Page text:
Not all stories need words. If you practice cultivating empathy in marketing, your audience will be hooked on a feeling rather than a phrase.
Directed by Kim Gehrig, “Strangers” is somewhat of a master class in storytelling. Empathy is at its core, bolstered by cinematic sound effects and literary devices such as suspense.
With 40k and counting plays on Vimeo alone, think about how many people this ad touched globally, all without the use of dialogue.
So what can we learn from it? How did Gehrig’s ad rise above the countless others out there?
The ad begins in darkness, as most horror flicks do. Naturally, we wait with bated breath for the Airbnb to be ransacked or for unsuspecting guests to be axed.
Suspense must build slowly to be effective, so we are teased with all sorts of horror tropes: heavy footsteps, ominous wind, creaking doors, the scratching of nails, a screaming kettle, and so on.
The scene is set. Things are looking grim.
You might be wondering what suspense has to do with empathy. In this case, the answer is: everything.
Because after we, as viewers on the edge of our seats, assume the worst of these fearsome creatures, buying into the horror theme, the lights come on.
We see that we were wrong as the tone shifts, jumpstarting our empathy. The “monsters” aren’t so scary, and they’re not there to harm any guests, they are the guests.
They’re renting the house to have fun as a family, same as anyone else. They even wipe their dirty feet off on the doormat to be respectful of their borrowed home.
Subversion of expectations to promote empathy
By subverting our expectations, Gehrig pushes us to feel sorry for the “monsters” we so quickly judged as being threats.
We are flooded with remorse, understanding, and compassion, consequently experiencing a more robust sense of empathy for them as they enjoy their sunny day.
If the ad had been lit from the get-go, we may well have empathized with the creatures but not nearly to the same extent.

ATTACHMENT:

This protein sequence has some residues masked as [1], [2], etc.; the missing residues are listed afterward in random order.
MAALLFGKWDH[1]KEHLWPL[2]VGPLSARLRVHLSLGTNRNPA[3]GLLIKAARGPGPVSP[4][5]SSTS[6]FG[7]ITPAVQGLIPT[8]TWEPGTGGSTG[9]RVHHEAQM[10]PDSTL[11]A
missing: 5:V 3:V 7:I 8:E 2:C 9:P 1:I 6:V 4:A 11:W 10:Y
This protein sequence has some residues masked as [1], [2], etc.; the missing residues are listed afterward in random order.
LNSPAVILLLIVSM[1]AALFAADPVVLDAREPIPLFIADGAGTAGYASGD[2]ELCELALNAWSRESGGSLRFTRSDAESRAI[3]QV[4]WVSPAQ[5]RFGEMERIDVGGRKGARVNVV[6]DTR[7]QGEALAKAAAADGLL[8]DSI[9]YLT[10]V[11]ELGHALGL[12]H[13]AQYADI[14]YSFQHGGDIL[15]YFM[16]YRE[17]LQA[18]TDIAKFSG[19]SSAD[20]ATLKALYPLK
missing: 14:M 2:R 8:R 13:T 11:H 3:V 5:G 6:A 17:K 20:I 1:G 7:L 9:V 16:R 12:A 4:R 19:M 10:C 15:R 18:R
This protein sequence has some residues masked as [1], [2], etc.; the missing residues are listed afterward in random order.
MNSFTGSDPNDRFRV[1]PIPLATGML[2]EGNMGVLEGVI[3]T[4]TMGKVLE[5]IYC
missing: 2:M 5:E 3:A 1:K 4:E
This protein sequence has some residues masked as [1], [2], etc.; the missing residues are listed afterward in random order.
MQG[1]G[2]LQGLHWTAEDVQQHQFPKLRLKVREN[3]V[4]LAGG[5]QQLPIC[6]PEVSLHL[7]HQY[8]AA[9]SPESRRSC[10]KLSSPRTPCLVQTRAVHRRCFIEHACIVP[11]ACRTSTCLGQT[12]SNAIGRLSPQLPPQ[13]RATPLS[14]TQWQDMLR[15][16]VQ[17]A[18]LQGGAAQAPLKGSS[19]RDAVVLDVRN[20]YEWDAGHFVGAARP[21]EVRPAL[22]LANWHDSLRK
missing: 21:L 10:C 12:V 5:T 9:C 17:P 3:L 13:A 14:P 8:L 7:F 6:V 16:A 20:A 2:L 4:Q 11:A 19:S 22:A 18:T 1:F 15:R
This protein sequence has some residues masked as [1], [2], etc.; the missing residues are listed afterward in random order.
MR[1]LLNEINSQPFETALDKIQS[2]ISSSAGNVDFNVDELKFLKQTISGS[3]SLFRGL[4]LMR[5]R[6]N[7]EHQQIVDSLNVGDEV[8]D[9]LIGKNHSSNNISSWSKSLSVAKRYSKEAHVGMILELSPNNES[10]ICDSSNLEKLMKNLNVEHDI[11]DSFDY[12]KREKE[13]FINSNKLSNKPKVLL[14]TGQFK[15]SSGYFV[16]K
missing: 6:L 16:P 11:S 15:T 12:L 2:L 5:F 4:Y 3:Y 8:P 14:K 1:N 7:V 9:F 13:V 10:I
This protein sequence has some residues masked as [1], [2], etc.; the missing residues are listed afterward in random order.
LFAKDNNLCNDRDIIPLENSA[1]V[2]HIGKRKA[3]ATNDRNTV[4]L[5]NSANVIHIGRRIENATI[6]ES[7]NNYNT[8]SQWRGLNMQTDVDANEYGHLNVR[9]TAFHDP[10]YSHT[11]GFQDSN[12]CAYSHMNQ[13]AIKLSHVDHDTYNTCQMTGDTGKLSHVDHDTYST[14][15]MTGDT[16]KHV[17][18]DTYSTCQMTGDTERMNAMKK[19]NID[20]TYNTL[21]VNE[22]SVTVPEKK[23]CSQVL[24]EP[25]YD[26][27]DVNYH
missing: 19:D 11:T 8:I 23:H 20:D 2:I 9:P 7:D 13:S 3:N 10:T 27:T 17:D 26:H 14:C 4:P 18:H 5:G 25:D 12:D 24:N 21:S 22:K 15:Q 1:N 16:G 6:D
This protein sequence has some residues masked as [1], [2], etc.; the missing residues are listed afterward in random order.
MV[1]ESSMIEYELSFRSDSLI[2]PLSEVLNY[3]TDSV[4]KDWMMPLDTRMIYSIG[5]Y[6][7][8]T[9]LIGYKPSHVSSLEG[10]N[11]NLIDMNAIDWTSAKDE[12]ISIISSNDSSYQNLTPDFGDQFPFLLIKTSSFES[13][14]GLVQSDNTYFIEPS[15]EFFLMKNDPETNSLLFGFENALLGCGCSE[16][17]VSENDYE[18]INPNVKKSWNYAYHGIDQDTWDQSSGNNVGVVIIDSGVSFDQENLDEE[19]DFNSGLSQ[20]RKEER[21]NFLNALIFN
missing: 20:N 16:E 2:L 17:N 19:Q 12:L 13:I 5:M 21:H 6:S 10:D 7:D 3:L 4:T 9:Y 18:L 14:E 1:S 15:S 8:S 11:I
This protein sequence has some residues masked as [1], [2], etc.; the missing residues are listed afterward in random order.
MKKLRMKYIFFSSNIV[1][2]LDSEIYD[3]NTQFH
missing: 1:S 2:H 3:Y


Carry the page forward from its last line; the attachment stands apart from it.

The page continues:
Empathy is further deepened when we see pieces of our own experience mirrored in someone else’s.
The creatures dance in the kitchen, pick wildflowers, watch movies, and take vacation selfies. How can we not root for them when they are just like us? It’s a selfish human instinct but a valuable one to be cognizant of while crafting your own stories.
In less than three minutes, we become invested in a family of hairy guests, only to find out they were humans all along, presented to us as mysterious creatures because we didn’t know them.
It is a beautiful representation of the unfortunate way in which many of us see strangers or view that with which we are unfamiliar.
Empathy makes stories stick. Think of it like a memory aid.
I came across “Strangers” months ago. It struck such a chord that I never forgot it. And still, after watching it more than once, I smile as if it’s the first time. That is the power of cultivating empathy through storytelling.
Because I was so instantly fond of the creatures, their story, albeit fictional, took up permanent residence in my brain.
Airbnb conveys their message clearly, that being to welcome strangers with kindness not wariness. Empathy drives the message home.
Tied into that plea for hospitality is the call-to-action: rent out your home to strangers using Airbnb. And who wouldn’t want to do so after watching such a moving ad?
Extending cultivating empathy to brand storytelling
If you want your content to make an impact, take a page from Gehrig’s book and infuse it with empathy, the beating heart of stories.
Emotional marketing is everything.
You sell granola bars? Why should I care? But if you show a lonely child making friends during recess by sharing his granola bar, I’m right there with you.
By cultivating empathy in the brand stories you tell, you can humanize marketing and connect with a wider audience.
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